Staples Takes "Make it Easy" to a New Level and Lots More to Come

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With their “That was Easy” button, Staples (SPLS)  took control of the highly competitive big box office products market. Office Depot and Office Max are almost nowhere to be found as Staples now dominates the once competitive officer products landscape.

You may recall that number two Office Depot successfully acquired number three Office Max in 2013 and the $6.3 Billion merger proposal of Staples and Office Depot is awaiting Federal Trade Commission (FTC) approval.

As the world moves to on line retailing, Staples is well positioned for both brick and mortar and online. Anticipating the proposed merger of Staples with its biggest rival Office Max is approved, the combined experience and buying power should allow the merged company to take on their more general purpose rivals like Walmart and Amazon.

I see Amazon as the real challenge as they roll out more and more innovative ways for shoppers to buy an every widening array of products. Does anyone really got to Walmart or Walmart.com to buy office products?

Adding Products and Expanding the Product Offerings

What got my attention recently was an offer to use a $20 off coupon and when I visited the online store, discovered more products than I expected. Sure they had paper and shredders and all the stuff you would expect, but musical instruments?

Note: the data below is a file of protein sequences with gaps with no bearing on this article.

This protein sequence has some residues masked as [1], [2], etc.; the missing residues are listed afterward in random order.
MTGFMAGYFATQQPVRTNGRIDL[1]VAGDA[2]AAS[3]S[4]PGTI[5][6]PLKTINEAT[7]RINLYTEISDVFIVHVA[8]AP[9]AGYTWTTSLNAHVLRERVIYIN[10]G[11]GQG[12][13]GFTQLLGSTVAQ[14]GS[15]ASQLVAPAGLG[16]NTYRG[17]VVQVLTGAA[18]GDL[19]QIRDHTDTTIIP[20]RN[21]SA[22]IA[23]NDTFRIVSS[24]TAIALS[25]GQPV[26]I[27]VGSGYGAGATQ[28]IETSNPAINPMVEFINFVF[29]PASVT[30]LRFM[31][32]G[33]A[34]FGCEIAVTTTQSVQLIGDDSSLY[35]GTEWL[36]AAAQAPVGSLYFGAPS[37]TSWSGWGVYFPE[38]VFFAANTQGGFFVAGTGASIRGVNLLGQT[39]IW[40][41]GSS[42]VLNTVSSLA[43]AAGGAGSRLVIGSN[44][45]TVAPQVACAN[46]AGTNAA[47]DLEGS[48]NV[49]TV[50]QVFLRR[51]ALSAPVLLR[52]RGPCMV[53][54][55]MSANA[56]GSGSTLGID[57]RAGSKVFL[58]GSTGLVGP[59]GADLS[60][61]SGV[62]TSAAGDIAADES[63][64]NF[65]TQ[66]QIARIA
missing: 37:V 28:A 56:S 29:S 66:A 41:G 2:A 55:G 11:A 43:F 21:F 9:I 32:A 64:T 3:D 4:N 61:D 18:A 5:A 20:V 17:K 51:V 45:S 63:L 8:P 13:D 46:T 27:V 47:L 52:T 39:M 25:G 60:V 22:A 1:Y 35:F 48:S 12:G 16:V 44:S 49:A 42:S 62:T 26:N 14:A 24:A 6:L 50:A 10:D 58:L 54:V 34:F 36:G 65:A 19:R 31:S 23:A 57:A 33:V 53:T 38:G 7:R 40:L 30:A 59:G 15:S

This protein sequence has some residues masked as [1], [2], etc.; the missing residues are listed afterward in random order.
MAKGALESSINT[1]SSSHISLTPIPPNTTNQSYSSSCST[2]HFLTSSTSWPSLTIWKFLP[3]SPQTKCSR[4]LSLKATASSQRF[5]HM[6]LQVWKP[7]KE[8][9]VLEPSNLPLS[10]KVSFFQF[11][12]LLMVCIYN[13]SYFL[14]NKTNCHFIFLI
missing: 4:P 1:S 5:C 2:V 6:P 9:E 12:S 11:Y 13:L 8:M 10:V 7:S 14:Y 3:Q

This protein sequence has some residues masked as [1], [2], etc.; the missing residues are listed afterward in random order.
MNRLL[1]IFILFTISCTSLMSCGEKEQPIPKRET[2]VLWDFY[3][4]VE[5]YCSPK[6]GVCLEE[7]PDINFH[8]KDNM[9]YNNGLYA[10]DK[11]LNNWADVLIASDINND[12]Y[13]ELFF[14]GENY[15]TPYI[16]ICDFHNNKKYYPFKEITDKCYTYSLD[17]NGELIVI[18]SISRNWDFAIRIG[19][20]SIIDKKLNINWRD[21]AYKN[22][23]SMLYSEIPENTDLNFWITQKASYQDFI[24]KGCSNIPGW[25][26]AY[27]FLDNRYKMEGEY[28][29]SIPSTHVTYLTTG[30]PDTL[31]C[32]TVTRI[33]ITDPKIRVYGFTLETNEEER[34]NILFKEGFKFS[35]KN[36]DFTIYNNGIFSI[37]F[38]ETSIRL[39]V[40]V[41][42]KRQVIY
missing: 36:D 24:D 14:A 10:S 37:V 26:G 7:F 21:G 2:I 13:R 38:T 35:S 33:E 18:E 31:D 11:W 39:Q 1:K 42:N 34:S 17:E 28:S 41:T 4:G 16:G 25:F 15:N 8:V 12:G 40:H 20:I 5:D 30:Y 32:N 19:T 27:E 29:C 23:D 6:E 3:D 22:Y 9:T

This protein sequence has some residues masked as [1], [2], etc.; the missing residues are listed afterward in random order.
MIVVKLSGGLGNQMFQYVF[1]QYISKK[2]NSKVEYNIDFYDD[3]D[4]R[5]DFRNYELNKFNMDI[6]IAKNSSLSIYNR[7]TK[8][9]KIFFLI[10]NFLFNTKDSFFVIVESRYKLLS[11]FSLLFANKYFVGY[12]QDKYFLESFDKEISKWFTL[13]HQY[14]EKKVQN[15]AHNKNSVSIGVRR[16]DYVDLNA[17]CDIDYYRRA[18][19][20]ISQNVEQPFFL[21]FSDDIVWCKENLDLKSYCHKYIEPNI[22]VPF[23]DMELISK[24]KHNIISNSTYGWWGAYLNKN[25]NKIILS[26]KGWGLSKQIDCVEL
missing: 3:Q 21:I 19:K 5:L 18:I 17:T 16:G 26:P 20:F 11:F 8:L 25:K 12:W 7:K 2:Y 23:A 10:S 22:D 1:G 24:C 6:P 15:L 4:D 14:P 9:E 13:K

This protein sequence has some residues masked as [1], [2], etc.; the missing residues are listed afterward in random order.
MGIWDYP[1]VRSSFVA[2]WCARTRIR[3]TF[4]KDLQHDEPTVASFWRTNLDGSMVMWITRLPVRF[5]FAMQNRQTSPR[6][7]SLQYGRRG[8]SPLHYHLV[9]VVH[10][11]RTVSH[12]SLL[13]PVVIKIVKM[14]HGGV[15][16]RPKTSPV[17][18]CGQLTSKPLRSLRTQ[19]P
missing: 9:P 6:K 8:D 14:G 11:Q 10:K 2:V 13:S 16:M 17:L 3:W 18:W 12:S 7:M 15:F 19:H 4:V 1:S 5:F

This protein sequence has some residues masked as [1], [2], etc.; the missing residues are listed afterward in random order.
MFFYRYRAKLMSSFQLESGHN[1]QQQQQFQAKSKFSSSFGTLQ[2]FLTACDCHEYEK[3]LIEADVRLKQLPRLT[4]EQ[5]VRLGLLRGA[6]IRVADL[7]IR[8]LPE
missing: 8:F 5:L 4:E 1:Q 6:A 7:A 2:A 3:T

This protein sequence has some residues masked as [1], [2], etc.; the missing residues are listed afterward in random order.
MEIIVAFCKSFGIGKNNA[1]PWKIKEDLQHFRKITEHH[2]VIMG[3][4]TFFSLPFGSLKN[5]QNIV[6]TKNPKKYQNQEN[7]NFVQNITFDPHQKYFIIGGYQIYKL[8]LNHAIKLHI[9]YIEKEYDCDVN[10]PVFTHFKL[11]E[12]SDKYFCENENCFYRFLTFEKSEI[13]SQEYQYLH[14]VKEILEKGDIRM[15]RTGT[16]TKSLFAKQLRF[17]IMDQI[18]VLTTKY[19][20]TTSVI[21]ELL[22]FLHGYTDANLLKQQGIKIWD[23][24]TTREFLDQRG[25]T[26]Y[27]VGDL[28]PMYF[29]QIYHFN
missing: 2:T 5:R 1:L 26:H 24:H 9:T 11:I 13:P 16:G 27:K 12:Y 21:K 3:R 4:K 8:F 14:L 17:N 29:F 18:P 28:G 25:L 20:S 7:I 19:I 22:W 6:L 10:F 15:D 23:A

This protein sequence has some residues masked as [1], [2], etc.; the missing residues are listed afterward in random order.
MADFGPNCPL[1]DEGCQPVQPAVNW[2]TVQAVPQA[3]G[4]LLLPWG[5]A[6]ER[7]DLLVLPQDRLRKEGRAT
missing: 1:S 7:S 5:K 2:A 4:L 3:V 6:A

I was pretty well loaded up on office supplies except I did grab some sheet protectors and then went looking for what else I might need. I have all the musical equipment I need for now, but did discover a decent quality studio microphone that is now on its way to me via some kind of drop shipping arrangement. The more traditional Staples products showed up the next day and of course saved me the trip to the store.  

All this got me interested in Staples as a possible investment opportunity.  The world is buying Amazon and it is reflected in their price per share. As an essentially contrarian investor, I look for stocks that may be temporarily depressed but have the wherewithal to recover.

I think Staples fits in that category, so did my homework. Here is what I discovered.

Industry Trends

As an “also ran” number 15 with 2.5 % market share  in the Retail Discretionary Industry Sector, they have plenty of room for upside when they accrete all their new assets.  Bloomberg Business speculates that the merger will receive approval and as they point out, “thanks to the ubiquity of the Web, even niche retailers can reach a mass global audience.

How about a niche retailer with a rich history, demonstrated marketing expertise, a large war chest and an ever increasing array of products?

What to Watch

Obviously watch the news for merger updates. One has to believe that approval is imminent and it should have a significant impact on share price.  What the impact will be is anybody’s guess, but I think that when the dust settles, there will be a nice upturn in profits, share price and overall success.